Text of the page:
Going Into Your First DJ Gig - Rock and Soul DJ Equipment and Records

Going Into Your First DJ Gig

Not too long ago, i was attending a concert. The concert started great! Good looking people, good food and drinks, great performances - I mean, what else could you ask for? After all the performances, it was time for the DJ to get the party started - this was where everything pretty much went downhill. Here's the interesting part though; I've seen him play a few times before, he's good, but what happened? Find Out! 

 

So, you finally got what you wanted, the first gig. As you step behind the decks, in front of an expectant crowd you're probably thinking the same as everyone else - "don't mess up". The only way not to do that and have them rocking in no time is to follow these simple steps:

Make Sure You Are Prepared

The saying that goes "Practice makes perfect", definitely had DJing in mind. Preparing for your first gig or any gig is something you should take seriously. How do you get yourself prepared? Plan your set. 

You have to make sure all the music you are going to be playing has been properly prepared. This should include any cue points, hot cues, and loops that you might have added - this gives you one less thing to worry about in the heat of the moment. 

Having a clear understanding with the agent, promoter, venue or whoever hired you is very important to your preparations as well. When you understand what they expect from you, it makes your job easier. The worst thing that could happen is to arrive at the venue and you play the wrong kind of music. Not everyone you work with would have an idea of the music they want, then you can use your initiative. 

I'll advise you to avoid taking on last-minute gigs as much as possible. Give yourself some time (at least three days) to practice and plan before playing a gig.

 

Show Up On Time 

The importance of arriving early for a DJ gig cannot be overemphasized. 

Being on time allows you to set up properly and running some sound checks which gives you a feel of the venue. It's also an opportunity to hear what's working and not working for the DJ whose set is before yours.

The last thing you want before you step behind the decks is to be under pressure and trying to tie up last-minute loose ends. It also keeps the promotor happy and if your planning on getting booked again then being early is always a plus.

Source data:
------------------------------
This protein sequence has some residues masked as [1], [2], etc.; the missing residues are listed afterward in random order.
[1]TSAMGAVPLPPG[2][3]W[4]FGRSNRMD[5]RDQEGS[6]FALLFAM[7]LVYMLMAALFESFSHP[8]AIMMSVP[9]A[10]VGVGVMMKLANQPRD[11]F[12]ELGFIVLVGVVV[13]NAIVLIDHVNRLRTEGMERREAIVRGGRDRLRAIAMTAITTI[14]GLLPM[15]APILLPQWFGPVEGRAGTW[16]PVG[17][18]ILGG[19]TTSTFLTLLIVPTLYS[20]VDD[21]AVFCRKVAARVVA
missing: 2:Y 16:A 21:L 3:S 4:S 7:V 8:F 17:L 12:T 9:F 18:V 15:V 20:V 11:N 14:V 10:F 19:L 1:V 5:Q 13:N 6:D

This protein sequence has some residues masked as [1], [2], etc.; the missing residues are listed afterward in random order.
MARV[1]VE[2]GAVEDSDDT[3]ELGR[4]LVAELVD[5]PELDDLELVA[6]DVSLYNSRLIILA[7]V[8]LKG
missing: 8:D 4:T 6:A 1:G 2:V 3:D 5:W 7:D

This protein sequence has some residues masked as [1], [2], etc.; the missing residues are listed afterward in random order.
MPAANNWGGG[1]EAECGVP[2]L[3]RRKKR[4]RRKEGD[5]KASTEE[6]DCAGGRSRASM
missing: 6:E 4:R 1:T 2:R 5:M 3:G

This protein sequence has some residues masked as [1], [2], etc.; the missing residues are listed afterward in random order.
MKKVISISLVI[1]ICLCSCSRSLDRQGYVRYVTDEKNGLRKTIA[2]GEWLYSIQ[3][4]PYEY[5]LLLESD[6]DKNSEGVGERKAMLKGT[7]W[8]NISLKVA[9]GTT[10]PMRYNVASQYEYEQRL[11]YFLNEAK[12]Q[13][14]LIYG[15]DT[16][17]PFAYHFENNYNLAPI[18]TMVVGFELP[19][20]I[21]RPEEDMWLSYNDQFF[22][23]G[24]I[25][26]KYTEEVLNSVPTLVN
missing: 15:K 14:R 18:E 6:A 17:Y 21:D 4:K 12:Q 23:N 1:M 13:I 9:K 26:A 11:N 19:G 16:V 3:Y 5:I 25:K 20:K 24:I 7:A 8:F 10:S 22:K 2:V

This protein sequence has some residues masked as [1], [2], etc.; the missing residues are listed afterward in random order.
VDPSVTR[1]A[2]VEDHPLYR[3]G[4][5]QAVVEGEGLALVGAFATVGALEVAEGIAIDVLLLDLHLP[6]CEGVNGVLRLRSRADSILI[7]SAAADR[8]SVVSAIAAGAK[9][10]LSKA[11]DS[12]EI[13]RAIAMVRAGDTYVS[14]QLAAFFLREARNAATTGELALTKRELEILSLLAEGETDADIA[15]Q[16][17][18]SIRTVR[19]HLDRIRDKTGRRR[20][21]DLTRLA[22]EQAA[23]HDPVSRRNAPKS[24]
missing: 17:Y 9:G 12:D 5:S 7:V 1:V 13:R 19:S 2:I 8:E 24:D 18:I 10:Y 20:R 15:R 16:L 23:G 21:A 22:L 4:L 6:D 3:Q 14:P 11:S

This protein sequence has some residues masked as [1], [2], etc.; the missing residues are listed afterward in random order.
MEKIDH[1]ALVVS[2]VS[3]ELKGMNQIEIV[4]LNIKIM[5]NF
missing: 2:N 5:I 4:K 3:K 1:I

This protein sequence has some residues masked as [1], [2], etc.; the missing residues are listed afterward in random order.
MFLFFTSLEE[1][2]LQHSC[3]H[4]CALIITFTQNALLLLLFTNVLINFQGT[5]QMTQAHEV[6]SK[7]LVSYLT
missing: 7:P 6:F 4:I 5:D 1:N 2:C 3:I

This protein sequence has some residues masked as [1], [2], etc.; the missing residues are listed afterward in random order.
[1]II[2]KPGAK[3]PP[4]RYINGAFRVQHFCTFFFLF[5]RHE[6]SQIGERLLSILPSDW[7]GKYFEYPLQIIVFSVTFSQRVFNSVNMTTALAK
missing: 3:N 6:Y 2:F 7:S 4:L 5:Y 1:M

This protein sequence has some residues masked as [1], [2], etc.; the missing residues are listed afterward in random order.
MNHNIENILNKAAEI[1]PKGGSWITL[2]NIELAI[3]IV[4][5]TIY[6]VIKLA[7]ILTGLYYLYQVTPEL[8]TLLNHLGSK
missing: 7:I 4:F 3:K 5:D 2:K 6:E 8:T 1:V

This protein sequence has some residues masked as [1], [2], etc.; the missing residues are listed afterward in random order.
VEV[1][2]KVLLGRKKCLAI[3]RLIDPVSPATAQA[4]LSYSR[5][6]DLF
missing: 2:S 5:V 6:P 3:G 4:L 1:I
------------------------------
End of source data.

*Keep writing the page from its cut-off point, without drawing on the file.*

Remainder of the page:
Pack Everything!

As funny obvious as this sounds, even professional DJs sometimes can't seem to remember everything they need to play a set. 

You probably have a lot of equipment, cables, accessories, cases, and the likes, you really don't want to arrive at your gig and realize you've forgotten something. I always suggest making a checklist. This would help make sure everything you need makes it to the gig and back home. 

It's a good way to keep your equipment in check. 

 

Bring Help

Yes, you can do all of this planning by yourself and having a person available to help you isn’t necessary, but it will make a whole lot of difference. 

This person could be paid for or you can always ask a friend if he/she wouldn't mind helping you out. Thay could help before the gig with set up, listening to you practice, and help critique you. During the course of the gig, it'll be great to have someone there who can watch your stuff and make sure everything keeps running smoothly. This person can also act as a middleman between you and the audience - they could help receive requests and suggestions without having to shift your focus from the decks to the audience. Having someone with you will cut your preparation time and definitely be of help.

 

Have Fun

Enjoy yourself! At the end of the day, we all do it because we love to DJ. No one likes to see a moody DJ on the decks, if it looks like you're not enjoying your own set then the possibilities of the crowd enjoying it are slim. 

 

Whether it's your first time, or you've had a few gigs in your back pocket, these tips can be applied to help make the whole process more smooth and less nerve-racking. Now go out there and smash it!

 

 

 

So, what do you think happened to the Dj in the concert mentioned earlier? Lack of preparation? overconfidence? Think otherwise? let's know what you think in the comments section 

 

 

 

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